Docker RUN Command: When To Group Commands, When Not To?
I’ve seen two distinct methodologies of using the
RUN command in a
Dockerfile, which I will name v1 and v2.
One command per line
FROM ubuntu/latest ENV DEBIAN_FRONTEND noninteractive RUN apt-get update RUN apt-get -y install php5-dev RUN libcurl4-openssl-dev ...
Multiple commands per line
FROM ubuntu/latest ENV DEBIAN_FRONTEND noninteractive RUN apt-get update && \ apt-get -y install \ php5-dev \ libcurl4-openssl-dev ...
Both methodologies have their advantages, the different approach to using caching being the most obvious. What other reasons are there to use one approach over the other?
N.B. I bow to the community’s wishes if this question be considered too vague or open to opinion; however, I post it here because I expect that there are good situations to group commands, and good situations not to – and I want to know what they are.
One Solution collect form web for “Docker RUN Command: When To Group Commands, When Not To?”
To answer this question, you must first understand the concept of “commits”, and Docker’s caching. At the end, I’m providing a rule of thumb for you to use.
Here’s an example:
# Dockerfile FROM ubuntu/latest RUN touch /commit1 RUN touch /commit2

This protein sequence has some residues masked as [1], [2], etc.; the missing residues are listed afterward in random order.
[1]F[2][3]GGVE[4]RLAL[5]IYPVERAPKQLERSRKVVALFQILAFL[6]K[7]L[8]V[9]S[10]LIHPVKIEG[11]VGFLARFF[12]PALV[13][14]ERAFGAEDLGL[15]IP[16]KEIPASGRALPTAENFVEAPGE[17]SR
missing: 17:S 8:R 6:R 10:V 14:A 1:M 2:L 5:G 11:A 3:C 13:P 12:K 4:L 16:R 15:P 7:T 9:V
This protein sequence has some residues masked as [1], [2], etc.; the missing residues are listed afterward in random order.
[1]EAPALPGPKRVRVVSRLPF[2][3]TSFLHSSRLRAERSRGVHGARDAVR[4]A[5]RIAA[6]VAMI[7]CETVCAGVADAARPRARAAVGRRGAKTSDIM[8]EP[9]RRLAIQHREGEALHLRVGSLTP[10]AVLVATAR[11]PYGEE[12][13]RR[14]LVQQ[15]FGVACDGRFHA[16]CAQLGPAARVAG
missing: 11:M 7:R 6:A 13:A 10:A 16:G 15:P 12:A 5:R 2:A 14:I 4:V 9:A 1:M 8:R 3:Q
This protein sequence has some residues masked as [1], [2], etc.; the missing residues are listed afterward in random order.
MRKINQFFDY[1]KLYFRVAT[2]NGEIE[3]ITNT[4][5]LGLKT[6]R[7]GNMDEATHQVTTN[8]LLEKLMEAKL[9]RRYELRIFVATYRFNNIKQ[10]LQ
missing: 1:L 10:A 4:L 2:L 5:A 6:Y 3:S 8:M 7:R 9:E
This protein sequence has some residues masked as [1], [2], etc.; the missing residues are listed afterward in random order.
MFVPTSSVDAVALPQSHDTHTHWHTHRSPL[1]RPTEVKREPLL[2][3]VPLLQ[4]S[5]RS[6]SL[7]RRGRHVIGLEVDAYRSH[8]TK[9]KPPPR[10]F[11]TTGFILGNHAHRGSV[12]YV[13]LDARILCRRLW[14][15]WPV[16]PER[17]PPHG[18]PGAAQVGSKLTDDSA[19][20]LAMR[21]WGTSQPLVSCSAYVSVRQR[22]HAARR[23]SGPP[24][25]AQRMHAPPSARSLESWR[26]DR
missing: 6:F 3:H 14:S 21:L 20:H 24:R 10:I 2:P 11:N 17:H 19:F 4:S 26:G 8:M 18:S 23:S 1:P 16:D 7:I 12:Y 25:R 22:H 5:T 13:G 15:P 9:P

When you run
docker build ., docker does the following:
- It launches a container from the
- It runs the first command (
touch /commit1) in the container, and creates a new image.
- It reuses the image created in #2 to launch a new container.
- It runs the second command (
touch /commit2) in the second container, and creates a new image.
What you need to understand here is that if you group commands in a single
RUN statement, then they will all execute in the same container, and will correspond to a single commit.
Conversely, if you break the commands up in individual
RUN statements, they won’t run in the same container, later commands will reuse the images created by earlier commands.
When you run a
docker build ., docker reuses the images that were created earlier. In other words, if you edited the aforementioned Dockerfile to include
RUN touch /commit3 at the end, and ran a
docker build ., then Docker would reuse the image created in #4.
This matters because when you include
RUN apt-get update in your Dockerfile, then it isn’t guaranteed that this will run seconds before
RUN apt-get install php5.
For all you know, the commit with
RUN apt-get update could have been created a month ago. The APT cache is no longer up to date, but Docker is still reusing that commit.
Rule of Thumb
It’s usually easier to group everything in a single
RUN command, and start breaking it up when you want to start taking advantage of caching (e.g. to speedup the build process).
When you do that, just make sure you don’t separate commands that must run within a certain time interval of one another (e.g. an update and an upgrade).
A good practice is to avoid side effects from your commands (i.e. to clean the APT cache after you’ve installed the packages you needed).
In your example,
v2 is correct, and
v1 is wrong (because it’s counterproductive to cache